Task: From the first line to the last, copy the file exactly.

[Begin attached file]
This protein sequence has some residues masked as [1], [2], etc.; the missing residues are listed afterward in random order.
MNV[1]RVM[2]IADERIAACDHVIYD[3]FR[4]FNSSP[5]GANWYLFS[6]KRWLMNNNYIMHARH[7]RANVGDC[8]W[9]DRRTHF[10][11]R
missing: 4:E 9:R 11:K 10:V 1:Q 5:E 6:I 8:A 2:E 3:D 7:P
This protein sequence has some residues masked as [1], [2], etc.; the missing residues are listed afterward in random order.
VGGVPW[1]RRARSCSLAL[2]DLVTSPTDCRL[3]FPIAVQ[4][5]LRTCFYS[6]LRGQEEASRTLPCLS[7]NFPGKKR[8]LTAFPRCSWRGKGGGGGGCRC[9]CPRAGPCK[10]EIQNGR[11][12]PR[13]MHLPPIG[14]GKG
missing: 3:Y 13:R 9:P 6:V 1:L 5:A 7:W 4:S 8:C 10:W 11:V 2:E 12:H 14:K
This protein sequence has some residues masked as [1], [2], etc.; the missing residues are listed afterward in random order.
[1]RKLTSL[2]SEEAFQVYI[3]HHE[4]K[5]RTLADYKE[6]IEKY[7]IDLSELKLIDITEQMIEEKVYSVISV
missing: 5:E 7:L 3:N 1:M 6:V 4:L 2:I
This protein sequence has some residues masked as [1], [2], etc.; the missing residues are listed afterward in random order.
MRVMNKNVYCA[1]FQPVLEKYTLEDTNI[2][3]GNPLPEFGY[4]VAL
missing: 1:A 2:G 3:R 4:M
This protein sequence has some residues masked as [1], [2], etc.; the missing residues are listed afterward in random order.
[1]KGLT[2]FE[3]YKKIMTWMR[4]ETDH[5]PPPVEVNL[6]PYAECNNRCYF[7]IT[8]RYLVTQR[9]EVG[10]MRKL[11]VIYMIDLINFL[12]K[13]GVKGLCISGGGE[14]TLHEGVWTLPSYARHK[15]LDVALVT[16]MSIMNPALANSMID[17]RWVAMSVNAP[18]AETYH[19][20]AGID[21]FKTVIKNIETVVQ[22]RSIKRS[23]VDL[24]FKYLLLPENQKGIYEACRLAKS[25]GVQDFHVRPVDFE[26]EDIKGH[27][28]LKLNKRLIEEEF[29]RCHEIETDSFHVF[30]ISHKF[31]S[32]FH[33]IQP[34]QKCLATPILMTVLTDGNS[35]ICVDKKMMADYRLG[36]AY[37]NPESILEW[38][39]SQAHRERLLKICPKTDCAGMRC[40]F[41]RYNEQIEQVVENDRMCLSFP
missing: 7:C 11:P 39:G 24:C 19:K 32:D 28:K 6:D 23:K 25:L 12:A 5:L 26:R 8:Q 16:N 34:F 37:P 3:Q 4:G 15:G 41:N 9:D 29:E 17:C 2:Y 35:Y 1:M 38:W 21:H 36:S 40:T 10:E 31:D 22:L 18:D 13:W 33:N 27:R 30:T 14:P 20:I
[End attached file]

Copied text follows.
This protein sequence has some residues masked as [1], [2], etc.; the missing residues are listed afterward in random order.
MNV[1]RVM[2]IADERIAACDHVIYD[3]FR[4]FNSSP[5]GANWYLFS[6]KRWLMNNNYIMHARH[7]RANVGDC[8]W[9]DRRTHF[10][11]R
missing: 4:E 9:R 11:K 10:V 1:Q 5:E 6:I 8:A 2:E 3:D 7:P
This protein sequence has some residues masked as [1], [2], etc.; the missing residues are listed afterward in random order.
VGGVPW[1]RRARSCSLAL[2]DLVTSPTDCRL[3]FPIAVQ[4][5]LRTCFYS[6]LRGQEEASRTLPCLS[7]NFPGKKR[8]LTAFPRCSWRGKGGGGGGCRC[9]CPRAGPCK[10]EIQNGR[11][12]PR[13]MHLPPIG[14]GKG
missing: 3:Y 13:R 9:P 6:V 1:L 5:A 7:W 4:S 8:C 10:W 11:V 2:E 12:H 14:K
This protein sequence has some residues masked as [1], [2], etc.; the missing residues are listed afterward in random order.
[1]RKLTSL[2]SEEAFQVYI[3]HHE[4]K[5]RTLADYKE[6]IEKY[7]IDLSELKLIDITEQMIEEKVYSVISV
missing: 5:E 7:L 3:N 1:M 6:V 4:L 2:I
This protein sequence has some residues masked as [1], [2], etc.; the missing residues are listed afterward in random order.
MRVMNKNVYCA[1]FQPVLEKYTLEDTNI[2][3]GNPLPEFGY[4]VAL
missing: 1:A 2:G 3:R 4:M
This protein sequence has some residues masked as [1], [2], etc.; the missing residues are listed afterward in random order.
[1]KGLT[2]FE[3]YKKIMTWMR[4]ETDH[5]PPPVEVNL[6]PYAECNNRCYF[7]IT[8]RYLVTQR[9]EVG[10]MRKL[11]VIYMIDLINFL[12]K[13]GVKGLCISGGGE[14]TLHEGVWTLPSYARHK[15]LDVALVT[16]MSIMNPALANSMID[17]RWVAMSVNAP[18]AETYH[19][20]AGID[21]FKTVIKNIETVVQ[22]RSIKRS[23]VDL[24]FKYLLLPENQKGIYEACRLAKS[25]GVQDFHVRPVDFE[26]EDIKGH[27][28]LKLNKRLIEEEF[29]RCHEIETDSFHVF[30]ISHKF[31]S[32]FH[33]IQP[34]QKCLATPILMTVLTDGNS[35]ICVDKKMMADYRLG[36]AY[37]NPESILEW[38][39]SQAHRERLLKICPKTDCAGMRC[40]F[41]RYNEQIEQVVENDRMCLSFP
missing: 7:C 11:P 39:G 24:C 19:K 32:D 28:K 6:D 23:K 25:L 12:A 5:L 26:R 8:Q 16:N 34:F 37:P 3:Q 4:G 15:G 41:N 9:D 29:E 17:C 2:Y 35:Y 1:M 38:W 21:H 36:S 40:T 10:E 31:D 22:L 18:D 13:W 33:N 27:R 30:T 14:P 20:I